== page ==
Shrinking the role of government is hurting science

Yesterday, U.S. Sen. Tom Coburn, R-Okla., released his 2014 Wastebook, an annual report on government spending that Coburn deems wasteful, largely because, on the surface, the projects sound like silly ways to spend federal dollars. This year’s version—the last due to Coburn’s retirement at the adjournment of this Congress—follows a rather typical path of criticizing things like dubiously named research grants funded by the National Institutes of Health or the National Science Foundation. We in the scientific community frequently find ourselves playing “whack-a-mole” in the days following releases of reports like this, issuing statements explaining why a grant on say, rabbit massages, is important. We’ve become quite good at it as a community, so good that a coalition of science organizations has an annual event of their own, the Golden Goose Awards. These awards celebrate research that demonstrates the benefits to human health and the economy from federally funded research by highlighting examples of seemingly obscure or frivolous studies that led to major scientific breakthroughs and significantly impacted society.

Criticism of science funding doesn’t start and stop with Coburn. Last week, during the height of the Ebola fever that gripped the nation’s attention, U.S. Sen. Rand Paul, R-Ky., chose to instead criticize the NIH’s research on origami condoms. Plenty of media outlets and science advocates countered by highlighting the importance of this technology. Yet the critiques continue.

I find myself often wondering, “why.” Why is it that some in Congress seem to take such joy in criticizing peer reviewed science? Especially when, time-after-time, such criticisms often indicate more of a lack of understanding of the science behind the grant, then an actual example of government waste, fraud or abusive spending? The only answer I can come up with is that some in Congress simply hate the size of the federal government.

Today, some of these concerns were confirmed. In a memo to House Republicans, Majority Leader Kevin McCarthy, R-Calif., writes about addressing issues facing the next Congress. “The government’s role must be measured, limited in its ambitions,” McCarthy writes. So, it would appear that cutting budgets is no longer occurring because it is fiscally responsible. No, it is happening because it is politically expedient. The current policy in the House is that cuts will continue until the government is limited to their liking, even if the impact hurts Americans.

The real attack being launched by Congress is an attack of federal spending on non-defense programs, and the battle has been being waged for nearly 35 years.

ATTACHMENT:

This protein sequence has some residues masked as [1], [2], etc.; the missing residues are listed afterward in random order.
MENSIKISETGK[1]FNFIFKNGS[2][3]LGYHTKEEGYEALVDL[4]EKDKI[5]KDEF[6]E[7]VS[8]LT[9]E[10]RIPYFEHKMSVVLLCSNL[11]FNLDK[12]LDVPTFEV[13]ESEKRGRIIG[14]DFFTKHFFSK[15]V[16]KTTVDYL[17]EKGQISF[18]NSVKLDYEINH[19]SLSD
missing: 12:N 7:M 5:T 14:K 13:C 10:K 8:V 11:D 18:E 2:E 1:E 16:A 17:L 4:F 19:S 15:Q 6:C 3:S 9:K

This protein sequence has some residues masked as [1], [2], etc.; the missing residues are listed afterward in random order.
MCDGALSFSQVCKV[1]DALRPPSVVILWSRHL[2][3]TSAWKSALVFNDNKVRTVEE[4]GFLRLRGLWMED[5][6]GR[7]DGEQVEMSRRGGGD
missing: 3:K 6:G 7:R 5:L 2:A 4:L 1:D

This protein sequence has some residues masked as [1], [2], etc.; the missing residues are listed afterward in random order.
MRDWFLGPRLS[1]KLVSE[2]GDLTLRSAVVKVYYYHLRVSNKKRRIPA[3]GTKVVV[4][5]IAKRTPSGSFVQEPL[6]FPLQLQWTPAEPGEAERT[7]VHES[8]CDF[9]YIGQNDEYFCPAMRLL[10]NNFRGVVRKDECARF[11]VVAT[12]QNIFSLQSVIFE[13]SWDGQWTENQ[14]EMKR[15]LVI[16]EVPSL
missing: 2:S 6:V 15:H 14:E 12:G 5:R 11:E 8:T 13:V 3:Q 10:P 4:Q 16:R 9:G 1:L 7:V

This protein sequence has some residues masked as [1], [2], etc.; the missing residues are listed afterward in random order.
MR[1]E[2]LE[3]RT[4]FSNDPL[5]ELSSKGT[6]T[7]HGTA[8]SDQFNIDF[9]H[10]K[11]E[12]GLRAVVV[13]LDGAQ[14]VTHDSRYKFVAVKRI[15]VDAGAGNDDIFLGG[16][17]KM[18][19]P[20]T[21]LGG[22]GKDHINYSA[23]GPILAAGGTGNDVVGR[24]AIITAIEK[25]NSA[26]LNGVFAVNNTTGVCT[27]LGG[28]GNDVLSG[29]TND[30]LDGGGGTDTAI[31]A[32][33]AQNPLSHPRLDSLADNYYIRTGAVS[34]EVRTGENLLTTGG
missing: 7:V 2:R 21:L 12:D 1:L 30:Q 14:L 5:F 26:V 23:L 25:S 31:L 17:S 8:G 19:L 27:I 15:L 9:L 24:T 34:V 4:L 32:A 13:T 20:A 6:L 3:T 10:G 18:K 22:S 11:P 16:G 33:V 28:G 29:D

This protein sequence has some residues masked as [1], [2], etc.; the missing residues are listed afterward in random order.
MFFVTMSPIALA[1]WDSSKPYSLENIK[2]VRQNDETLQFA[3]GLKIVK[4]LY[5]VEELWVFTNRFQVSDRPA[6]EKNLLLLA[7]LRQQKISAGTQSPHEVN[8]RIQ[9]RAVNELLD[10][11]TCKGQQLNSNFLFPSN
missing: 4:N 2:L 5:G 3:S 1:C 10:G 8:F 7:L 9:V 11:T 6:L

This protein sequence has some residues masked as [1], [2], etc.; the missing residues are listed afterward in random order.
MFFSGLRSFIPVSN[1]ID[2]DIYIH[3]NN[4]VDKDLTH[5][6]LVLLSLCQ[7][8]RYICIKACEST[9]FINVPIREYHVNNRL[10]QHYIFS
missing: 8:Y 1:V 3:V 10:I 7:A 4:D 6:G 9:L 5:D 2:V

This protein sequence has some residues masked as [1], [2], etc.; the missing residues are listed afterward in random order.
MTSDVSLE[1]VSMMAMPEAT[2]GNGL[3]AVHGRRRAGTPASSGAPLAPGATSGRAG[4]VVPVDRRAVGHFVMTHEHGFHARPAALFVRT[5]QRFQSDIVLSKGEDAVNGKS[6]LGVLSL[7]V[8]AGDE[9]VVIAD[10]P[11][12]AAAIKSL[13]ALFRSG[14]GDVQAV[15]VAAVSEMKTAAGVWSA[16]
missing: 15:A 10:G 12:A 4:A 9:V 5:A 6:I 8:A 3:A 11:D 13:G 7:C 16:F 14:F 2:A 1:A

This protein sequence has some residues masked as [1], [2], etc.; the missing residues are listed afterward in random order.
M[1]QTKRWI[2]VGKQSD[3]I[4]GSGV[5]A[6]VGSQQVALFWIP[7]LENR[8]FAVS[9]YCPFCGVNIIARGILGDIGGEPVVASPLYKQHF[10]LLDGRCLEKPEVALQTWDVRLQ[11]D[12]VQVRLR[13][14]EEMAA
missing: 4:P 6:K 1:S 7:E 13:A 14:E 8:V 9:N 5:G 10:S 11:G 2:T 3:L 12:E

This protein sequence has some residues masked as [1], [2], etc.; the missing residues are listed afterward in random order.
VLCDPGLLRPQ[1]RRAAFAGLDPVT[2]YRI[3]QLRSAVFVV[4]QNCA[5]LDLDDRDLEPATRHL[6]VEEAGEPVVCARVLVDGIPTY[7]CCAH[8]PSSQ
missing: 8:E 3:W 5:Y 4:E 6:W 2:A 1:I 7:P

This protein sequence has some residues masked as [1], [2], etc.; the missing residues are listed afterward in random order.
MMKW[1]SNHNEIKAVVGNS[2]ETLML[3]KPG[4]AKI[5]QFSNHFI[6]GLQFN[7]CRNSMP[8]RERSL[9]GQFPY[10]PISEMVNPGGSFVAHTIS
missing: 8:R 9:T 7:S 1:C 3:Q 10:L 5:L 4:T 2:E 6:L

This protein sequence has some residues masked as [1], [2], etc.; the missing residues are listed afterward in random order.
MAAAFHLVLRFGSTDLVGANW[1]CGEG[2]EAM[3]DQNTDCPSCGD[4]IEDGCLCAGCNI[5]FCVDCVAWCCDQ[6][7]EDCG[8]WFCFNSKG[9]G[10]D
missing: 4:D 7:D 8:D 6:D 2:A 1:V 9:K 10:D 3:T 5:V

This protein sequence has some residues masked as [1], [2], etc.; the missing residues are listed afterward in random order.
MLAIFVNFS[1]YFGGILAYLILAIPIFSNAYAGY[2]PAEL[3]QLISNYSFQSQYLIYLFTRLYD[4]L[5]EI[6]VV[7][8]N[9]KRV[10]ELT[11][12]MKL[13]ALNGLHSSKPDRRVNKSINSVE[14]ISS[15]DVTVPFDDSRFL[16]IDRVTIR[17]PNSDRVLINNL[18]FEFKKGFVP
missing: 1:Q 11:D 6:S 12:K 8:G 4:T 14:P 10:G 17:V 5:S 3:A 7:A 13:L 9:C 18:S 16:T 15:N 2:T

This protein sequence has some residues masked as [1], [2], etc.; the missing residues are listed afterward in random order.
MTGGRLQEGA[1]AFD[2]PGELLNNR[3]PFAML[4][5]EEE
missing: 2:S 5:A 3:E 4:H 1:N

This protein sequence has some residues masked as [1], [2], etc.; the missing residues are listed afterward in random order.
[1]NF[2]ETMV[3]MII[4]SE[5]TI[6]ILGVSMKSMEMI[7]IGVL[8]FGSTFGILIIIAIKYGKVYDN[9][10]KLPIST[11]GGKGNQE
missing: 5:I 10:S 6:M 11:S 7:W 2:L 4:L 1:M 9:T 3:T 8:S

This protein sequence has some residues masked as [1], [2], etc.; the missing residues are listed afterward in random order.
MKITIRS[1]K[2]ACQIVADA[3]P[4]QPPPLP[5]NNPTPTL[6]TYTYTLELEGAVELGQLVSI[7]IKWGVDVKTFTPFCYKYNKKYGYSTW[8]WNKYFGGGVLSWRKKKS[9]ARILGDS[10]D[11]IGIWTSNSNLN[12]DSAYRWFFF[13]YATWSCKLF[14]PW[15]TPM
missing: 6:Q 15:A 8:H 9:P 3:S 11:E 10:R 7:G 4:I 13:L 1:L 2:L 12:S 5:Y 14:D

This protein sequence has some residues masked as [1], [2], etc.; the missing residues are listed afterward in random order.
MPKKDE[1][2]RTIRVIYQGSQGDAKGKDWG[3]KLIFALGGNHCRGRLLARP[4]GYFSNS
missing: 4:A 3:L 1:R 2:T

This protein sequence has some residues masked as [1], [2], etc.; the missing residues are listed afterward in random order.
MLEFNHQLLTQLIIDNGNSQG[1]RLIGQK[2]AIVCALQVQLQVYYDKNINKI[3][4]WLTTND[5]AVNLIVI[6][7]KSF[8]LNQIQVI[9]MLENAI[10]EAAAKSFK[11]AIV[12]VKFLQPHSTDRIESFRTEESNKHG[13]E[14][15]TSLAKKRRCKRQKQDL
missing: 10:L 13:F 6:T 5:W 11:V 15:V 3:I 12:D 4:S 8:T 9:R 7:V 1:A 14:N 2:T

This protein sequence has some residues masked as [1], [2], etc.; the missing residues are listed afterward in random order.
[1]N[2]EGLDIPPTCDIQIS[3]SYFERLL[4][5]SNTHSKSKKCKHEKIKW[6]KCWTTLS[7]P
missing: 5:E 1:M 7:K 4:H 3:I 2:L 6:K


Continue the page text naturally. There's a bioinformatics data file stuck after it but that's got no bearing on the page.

As a share of our nation’s overall economy, or gross domestic product, non-defense discretionary spending has been at or below the historical average since the early 1980s. Put another way, fiscal policies in Washington have eroded federal investments in programs to improve the quality of life and well-being of Americans. This slow erosion has become a matter of fact for scientific research programs, and scientists across the nation have become quite skilled at doing more with less. Look at the breakthroughs the NIH had made in diseases like heart disease and some cancers, despite their lowering success rates for grants, and you’ll see evidence of that. However, lately, it seems the cuts have gone too far, cut too deep and we’re no longer able to tread water.

Sequestration crushed many NDD programs. Multiple reports, including NDD United’s Faces of Austerity, the Coalition for Health Funding’s Faces of Austerity 2.0 and ASBMB’s Unlimited Potential Vanishing Opportunity, support this. What we learned while writing our report was shocking. If the goal of budget cuts is to cripple the nation’s scientific enterprise, well, Congress should go ahead and hang their “Mission Accomplished” banner. Some critical statistics from that report include:

  • More than two thirds of survey respondents do not have the funds to expand their research operations, postponing important scientific advances in all fields.
  • Research jobs have been lost. Nearly half of survey respondents have laid off researchers, and 55 percent have a colleague who has lost his/her job.
  • An overwhelming majority of scientists in all fields believes the U.S. has lost its position as the global leader in scientific research.
  • Private investment in academic research has been feeble. Only two percent of survey respondents have been able to find private funds to make up for those lost from federal grants.

Today, NDD spending as a percentage of GDP is approximately 3.4 percent. This is estimated to fall to 3.3 percent by next year. Should austerity continue through 2023 as is planned, NDD spending as a percent of GDP will be roughly 2.6 percent, the lowest level on record since 1962. These fiscal policies are in place today, and the cuts are already expected. The pace for finding cures and treatments has already been slowed by budget cuts, and maintaining austerity programs will not cause the pace to accelerate.

As a community, we must stop playing the whack-a-mole game and start fighting for fiscal policy that is healthy for all core federal programs. When wasteful spending is identified in programs we support, we should be honest in our assessment and propose fixes (hint, the Wastebook doesn’t do that). When we can identify efficiencies that can improve the funding environment without the need for increased appropriations, we should highlight these as well. But we should also loudly tell the stories of what will result from an imbalanced fiscal policy.

Leave a Reply

Your email address will not be published. Required fields are marked *